Kumar and Hindi believe their research ultimately will lead to improved treatments for muscle wasting diseases such as muscular dystrophy, ALS, cancer cachexia, diabetes, heart disease and others.

“Right now the problem in donor stem cell therapy is that we inject the stem cells into the patient but most of the stem cells don’t proliferate very well, so they repair very little part of the muscle,” Kumar said. “But if you have stem cells that are over expressing this protein TRAF6, they may proliferate longer and they may repair the muscle much more effectively.”

Research reported in this press release was supported by the National Institute of Arthritis and Musculoskeletal and Skin Diseases and the National Institute on Aging of the National Institutes of Health under award numbers R01AR059810, R01AR068313, R01AG029623 and F31AG046950.

IMAGES: TRAF6 fl/fl (top) are control injured muscle whereas TRAF6scko (bottom) are from satellite cell-specific TRAF6- knockout mice which show drastic deficit in muscle regeneration due to lack of TRAF6.

 

 

 

 

 

 

November 30, 2015

Diane Harper named ‘Thought Leader-Plus’ by MedPageToday.com

Diane Harper named ‘Thought Leader-Plus’ by MedPageToday.com

Diane Harper, M.D.

Diane Harper, M.D., the Rowntree Professor and Endowed Chair of Family and Geriatric Medicine of the Department of Family and Geriatric Medicine, has been named a “Thought Leader-Plus” by MedPageToday.com.

Considered a trusted and reliable source for clinical and policy news coverage that directly affects the lives and practices of health care professionals, MedPageToday.com has 1,076,142 unique visitors per month, according to its Cision media database profile.

As a Thought Leader-Plus, Harper is called upon to provide expert commentary on topics in her field -- primarily health care for women -- as well as topics that do not have a strict medical focus. Most recently, Harper was asked to comment on physicians making diagnoses of famous people without seeing them face-to-face.

“(Physicians) have trained powers of observation to aid us in diagnosing illnesses. But powers of observation alone can be inaccurate or inaccurately interpreted. Without having the person be a part of the shared person-doctor relationship, harmful misdiagnoses will occur. Speculation about someone's health, in the parlance of physicians, often causes more harm than benefit," she said in the article posted Sept. 13 in the wake of news reports about the pneumonia and dehydration diagnoses of presidential candidate Hillary Clinton.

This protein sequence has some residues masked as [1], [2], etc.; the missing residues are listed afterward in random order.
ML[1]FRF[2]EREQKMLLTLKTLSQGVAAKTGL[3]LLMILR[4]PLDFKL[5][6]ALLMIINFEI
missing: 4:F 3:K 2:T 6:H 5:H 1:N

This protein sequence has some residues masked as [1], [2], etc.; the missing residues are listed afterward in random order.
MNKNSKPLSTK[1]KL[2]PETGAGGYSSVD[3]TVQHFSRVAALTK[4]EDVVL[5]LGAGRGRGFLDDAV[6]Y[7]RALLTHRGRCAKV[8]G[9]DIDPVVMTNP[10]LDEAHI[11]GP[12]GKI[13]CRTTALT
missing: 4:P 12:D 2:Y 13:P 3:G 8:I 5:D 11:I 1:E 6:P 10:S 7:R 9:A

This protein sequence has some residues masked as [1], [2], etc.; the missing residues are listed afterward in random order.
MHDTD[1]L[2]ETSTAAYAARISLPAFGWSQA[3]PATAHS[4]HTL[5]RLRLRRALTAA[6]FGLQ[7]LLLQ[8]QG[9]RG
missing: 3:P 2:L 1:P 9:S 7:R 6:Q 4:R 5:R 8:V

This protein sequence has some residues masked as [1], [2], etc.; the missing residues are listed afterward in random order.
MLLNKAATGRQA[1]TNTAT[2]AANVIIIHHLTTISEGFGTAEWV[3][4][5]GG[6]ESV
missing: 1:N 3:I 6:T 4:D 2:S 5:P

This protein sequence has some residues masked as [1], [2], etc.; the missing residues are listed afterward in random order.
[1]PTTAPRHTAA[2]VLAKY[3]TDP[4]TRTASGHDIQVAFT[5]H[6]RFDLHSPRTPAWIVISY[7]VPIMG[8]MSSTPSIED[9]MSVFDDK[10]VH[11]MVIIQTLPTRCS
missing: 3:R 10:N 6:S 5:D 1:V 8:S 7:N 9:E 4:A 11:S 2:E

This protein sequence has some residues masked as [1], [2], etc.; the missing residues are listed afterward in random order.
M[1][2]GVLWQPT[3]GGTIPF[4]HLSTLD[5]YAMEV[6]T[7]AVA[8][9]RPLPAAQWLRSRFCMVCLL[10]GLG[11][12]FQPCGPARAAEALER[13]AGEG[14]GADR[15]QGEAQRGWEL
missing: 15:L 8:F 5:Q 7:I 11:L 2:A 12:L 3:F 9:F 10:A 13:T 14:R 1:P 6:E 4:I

In addition to holding an endowed professorship and chair, Harper also serves as a professor of obstetrics and gynecology in the Department of Obstetrics, Gynecology and Women’s Health; a professor of bioengineering at the Speed School of Engineering; and a professor of epidemiology and population health and of health promotion and behavioral health sciences in the School of Public Health and Information Sciences. Her expertise and primary research focus is prevention, diagnosis and treatment of diseases related to human papillomavirus. She joined the UofL faculty in 2013.

Harper was one of the United States clinician scientists leading the global research effort for prophylactic human papillomavirus (HPV) vaccines to control cervical cancer.  She has been a lead author in the multiple Lancet publications and co-author of more than 100 additional articles on cervical cancer prevention.  She has helped establish U.S. national guidelines for the nomenclature of cervical cytology and the screening and management strategies for women with abnormal cytology and histology. She also has consulted for and published with the World Health Organization on the use of prophylactic HPV vaccines. 

She is currently a member of the NIH’s Population Sciences and Epidemiology Integrated Review Group of the Epidemiology of Cancer Study Section and an active grant reviewer for many national organizations. In February, she was appointed to the U.S. Preventive Services Task Force, an appointed panel that issues evidence-based recommendations about clinical preventive services such as screenings, counseling services, and preventive medications.